Healthcare Powers of Attorney

A Healthcare Power of Attorney is a document in which you give another person (your agent) the power to make decisions about your care. If you want to name someone to make healthcare decisions for you, you should sign a healthcare power of attorney no matter what other documents you have.

Frequently asked questions about a Healthcare Power of Attorney:

How is a healthcare power of attorney different from a normal power of attorney?

A healthcare power of attorney is a document in which you give another person (your agent) the power to make decisions related to your care. A normal power of attorney gives a person the power to make decisions about your money, property or business transactions. A normal power of attorney, however, will not necessarily allow your agent to make healthcare decisions for you. If you want an agent to be able to make healthcare decisions for you, you should sign a healthcare power of attorney no matter what other documents you may have. If you want an agent to make decisions about money, you will need a different power of attorney.

Whom should I appoint as my agent? What if my agent cannot serve?

You should appoint a person you trust and who knows how you feel about healthcare. You should also name an alternate in case your agent is unwilling or unable to serve. You should talk to the persons you choose as your agent and alternate to be sure they are willing to serve, and so that they know how you feel about healthcare.

Why should I sign a healthcare power of attorney?

You may become unable to make healthcare decisions for yourself. You can name the person who will make these decisions for you by signing a healthcare power of attorney. Through this person, you can make sure you continue to control your own healthcare. Without such a document, the courts may be called upon to make the decisions or to appoint another person to make them.

What can I authorize an agent to do for me in a healthcare power of attorney?

You can authorize your agent to make healthcare decisions for you in case you become unable to make decisions for yourself. In your healthcare power of attorney, you may tell your agent that you do or do not want blood transfusions, life support, CPR, feeding tubes, dialysis, etc.

What are the requirements for signing a healthcare power of attorney?

At least two persons must sign the document as witnesses when you sign it. Only one hospital employee can serve as a witness. Information is listed on the document about who can or cannot serve as a witness. You do not have to record your healthcare power of attorney for it to be valid.

What if I change my mind?

You can revoke your healthcare power of attorney at any time while you are competent by informing your agent or doctor that you have changed your mind.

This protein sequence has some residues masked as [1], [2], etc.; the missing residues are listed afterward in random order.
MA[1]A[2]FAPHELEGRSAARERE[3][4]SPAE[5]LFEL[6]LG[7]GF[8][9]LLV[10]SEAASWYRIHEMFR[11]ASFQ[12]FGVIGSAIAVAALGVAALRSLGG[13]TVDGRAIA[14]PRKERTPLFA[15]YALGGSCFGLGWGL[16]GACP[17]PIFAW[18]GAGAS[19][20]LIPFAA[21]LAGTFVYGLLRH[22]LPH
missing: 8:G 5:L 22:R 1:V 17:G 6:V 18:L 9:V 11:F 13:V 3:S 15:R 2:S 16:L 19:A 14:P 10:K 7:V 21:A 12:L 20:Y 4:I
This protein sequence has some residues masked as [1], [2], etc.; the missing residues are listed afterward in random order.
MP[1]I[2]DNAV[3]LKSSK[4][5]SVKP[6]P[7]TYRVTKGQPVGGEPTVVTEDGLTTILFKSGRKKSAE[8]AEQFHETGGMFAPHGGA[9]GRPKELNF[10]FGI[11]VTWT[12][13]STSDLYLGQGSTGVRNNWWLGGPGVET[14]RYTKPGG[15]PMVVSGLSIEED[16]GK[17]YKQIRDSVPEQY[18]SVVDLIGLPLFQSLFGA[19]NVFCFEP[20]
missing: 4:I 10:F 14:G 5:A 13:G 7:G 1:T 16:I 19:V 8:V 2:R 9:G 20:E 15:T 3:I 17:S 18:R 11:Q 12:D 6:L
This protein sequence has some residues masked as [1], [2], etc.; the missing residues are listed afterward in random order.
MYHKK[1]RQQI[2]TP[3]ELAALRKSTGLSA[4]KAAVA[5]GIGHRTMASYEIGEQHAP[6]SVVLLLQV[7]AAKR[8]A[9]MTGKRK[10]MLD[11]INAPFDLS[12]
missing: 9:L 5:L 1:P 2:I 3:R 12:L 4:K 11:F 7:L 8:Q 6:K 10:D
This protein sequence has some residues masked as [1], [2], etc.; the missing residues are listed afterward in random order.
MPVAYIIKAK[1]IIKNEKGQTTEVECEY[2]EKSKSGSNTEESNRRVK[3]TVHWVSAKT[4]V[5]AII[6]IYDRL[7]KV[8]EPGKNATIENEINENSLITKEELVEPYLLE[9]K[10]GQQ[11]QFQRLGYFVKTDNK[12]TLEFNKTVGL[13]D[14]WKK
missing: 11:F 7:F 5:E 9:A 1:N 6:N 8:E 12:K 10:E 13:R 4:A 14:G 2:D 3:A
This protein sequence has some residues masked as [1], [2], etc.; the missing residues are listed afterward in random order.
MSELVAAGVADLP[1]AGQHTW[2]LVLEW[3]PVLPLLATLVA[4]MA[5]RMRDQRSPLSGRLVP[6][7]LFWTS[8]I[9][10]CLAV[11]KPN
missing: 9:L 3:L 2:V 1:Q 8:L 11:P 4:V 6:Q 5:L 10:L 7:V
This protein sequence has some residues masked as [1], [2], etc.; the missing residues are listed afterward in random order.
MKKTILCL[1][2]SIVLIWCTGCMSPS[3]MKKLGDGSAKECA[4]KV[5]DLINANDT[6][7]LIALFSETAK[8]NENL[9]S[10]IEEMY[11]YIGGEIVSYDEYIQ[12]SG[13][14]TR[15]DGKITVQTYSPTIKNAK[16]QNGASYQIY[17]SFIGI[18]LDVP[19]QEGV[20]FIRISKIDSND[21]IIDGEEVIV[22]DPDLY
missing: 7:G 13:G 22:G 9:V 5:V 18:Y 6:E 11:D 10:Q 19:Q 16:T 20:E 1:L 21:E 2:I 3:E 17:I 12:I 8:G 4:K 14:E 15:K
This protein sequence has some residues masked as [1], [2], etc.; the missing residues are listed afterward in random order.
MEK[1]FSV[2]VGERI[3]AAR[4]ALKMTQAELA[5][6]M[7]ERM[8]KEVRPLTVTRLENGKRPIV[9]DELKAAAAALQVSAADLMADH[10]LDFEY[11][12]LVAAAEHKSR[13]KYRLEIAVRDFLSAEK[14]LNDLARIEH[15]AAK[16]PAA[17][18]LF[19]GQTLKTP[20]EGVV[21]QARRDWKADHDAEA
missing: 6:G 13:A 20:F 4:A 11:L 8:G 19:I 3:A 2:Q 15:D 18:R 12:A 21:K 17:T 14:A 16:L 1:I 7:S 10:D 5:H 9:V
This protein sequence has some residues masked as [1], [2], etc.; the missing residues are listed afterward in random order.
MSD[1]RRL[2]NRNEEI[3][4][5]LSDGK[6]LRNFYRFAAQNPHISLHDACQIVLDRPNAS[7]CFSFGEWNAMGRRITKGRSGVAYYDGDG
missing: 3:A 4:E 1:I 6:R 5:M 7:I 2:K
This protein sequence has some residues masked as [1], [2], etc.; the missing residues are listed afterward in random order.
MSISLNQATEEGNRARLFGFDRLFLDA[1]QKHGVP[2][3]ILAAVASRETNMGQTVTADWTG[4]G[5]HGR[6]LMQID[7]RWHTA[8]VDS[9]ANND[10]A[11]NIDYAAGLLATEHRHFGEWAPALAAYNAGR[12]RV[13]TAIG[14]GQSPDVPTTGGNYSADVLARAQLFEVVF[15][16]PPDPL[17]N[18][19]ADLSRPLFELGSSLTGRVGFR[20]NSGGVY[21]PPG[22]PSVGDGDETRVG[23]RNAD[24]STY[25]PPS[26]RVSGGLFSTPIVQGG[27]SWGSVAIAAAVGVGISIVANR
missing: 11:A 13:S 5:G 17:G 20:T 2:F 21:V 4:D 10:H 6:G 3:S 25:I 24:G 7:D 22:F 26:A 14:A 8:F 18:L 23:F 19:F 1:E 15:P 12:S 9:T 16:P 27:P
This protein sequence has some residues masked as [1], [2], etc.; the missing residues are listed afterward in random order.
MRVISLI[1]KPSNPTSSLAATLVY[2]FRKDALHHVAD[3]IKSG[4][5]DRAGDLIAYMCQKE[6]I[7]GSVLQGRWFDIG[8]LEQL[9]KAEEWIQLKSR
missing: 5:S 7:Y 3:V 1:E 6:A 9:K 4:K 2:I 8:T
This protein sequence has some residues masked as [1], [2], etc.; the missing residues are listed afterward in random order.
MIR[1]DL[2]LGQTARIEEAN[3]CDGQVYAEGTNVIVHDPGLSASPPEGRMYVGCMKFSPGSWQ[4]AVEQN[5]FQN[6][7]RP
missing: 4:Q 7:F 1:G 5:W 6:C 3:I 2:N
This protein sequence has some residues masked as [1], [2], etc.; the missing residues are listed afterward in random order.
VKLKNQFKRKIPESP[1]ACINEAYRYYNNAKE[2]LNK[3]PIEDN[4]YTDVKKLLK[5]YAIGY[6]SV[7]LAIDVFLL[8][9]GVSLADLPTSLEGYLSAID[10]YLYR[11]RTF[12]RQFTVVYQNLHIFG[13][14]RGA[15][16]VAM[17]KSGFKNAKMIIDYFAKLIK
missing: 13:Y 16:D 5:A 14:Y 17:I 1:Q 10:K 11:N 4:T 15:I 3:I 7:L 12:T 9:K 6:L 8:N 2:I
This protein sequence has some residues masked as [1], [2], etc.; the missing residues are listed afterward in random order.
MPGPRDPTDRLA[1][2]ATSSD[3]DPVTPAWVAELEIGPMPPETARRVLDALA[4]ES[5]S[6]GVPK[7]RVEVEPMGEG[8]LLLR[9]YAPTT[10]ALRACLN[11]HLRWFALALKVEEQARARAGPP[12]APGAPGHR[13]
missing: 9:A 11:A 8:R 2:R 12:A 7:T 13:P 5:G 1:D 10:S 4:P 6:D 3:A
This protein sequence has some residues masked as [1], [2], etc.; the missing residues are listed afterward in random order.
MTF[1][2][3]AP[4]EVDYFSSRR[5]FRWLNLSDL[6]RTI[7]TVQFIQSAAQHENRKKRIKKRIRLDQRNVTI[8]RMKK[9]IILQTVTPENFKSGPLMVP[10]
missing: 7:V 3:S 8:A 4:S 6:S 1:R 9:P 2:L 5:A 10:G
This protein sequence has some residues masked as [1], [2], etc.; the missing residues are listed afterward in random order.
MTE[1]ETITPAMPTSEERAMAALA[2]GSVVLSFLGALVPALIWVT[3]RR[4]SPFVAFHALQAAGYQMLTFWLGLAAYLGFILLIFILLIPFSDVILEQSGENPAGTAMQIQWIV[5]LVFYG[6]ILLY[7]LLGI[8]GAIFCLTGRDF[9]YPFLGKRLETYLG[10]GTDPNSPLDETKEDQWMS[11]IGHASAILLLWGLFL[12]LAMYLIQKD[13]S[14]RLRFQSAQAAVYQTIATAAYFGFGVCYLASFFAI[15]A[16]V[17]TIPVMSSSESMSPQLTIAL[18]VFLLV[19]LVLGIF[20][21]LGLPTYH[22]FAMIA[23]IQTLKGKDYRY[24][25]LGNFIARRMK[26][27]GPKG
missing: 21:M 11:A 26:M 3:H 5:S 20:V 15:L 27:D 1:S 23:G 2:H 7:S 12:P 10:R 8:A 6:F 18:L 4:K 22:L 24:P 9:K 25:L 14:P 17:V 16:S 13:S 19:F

Where should I keep my healthcare power of attorney?

Keep the original in a safe place where your family members can get it. You should also give a copy to as many of the following persons you are comfortable with: family members, physician, attorney, minister, priest or clergyman, agent. Do not put your only copy of these documents in your safe deposit box.

Should I consider signing both a healthcare power of attorney and a living will?

Yes, because each document has advantages that are not available from the other. A healthcare power of attorney allows the person or agent of your choice to decide, after considering all of the facts, what you would want under the circumstances.

If I do not have a healthcare power of attorney or a living will, who will make healthcare decisions for me?

If you are unable to make healthcare decisions, South Carolina law chooses persons who can make those decisions for you, or the courts may be called upon to make the decisions or to appoint someone else to make them. If you want to be sure the person who makes decisions for you is familiar with your wishes, you should appoint an agent in a healthcare power of attorney.

Are healthcare power of attorneys and living wills that were signed in another state valid in South Carolina?

If you have signed a healthcare power of attorney in another state, you should have it reviewed by a lawyer to be sure it is valid in South Carolina. A living will that is valid in another state will probably be accepted in South Carolina. To be safe though, you should sign the living will form approved by the South Carolina legislature.

What if I have an old healthcare power of attorney?

In May, 1992, South Carolina approved a standard healthcare power of attorney form. If you filled out your healthcare power of attorney form before that date, you may want to sign the revised form which has a few small changes.

For more information, you may contact our Case Management Department at 366-3264.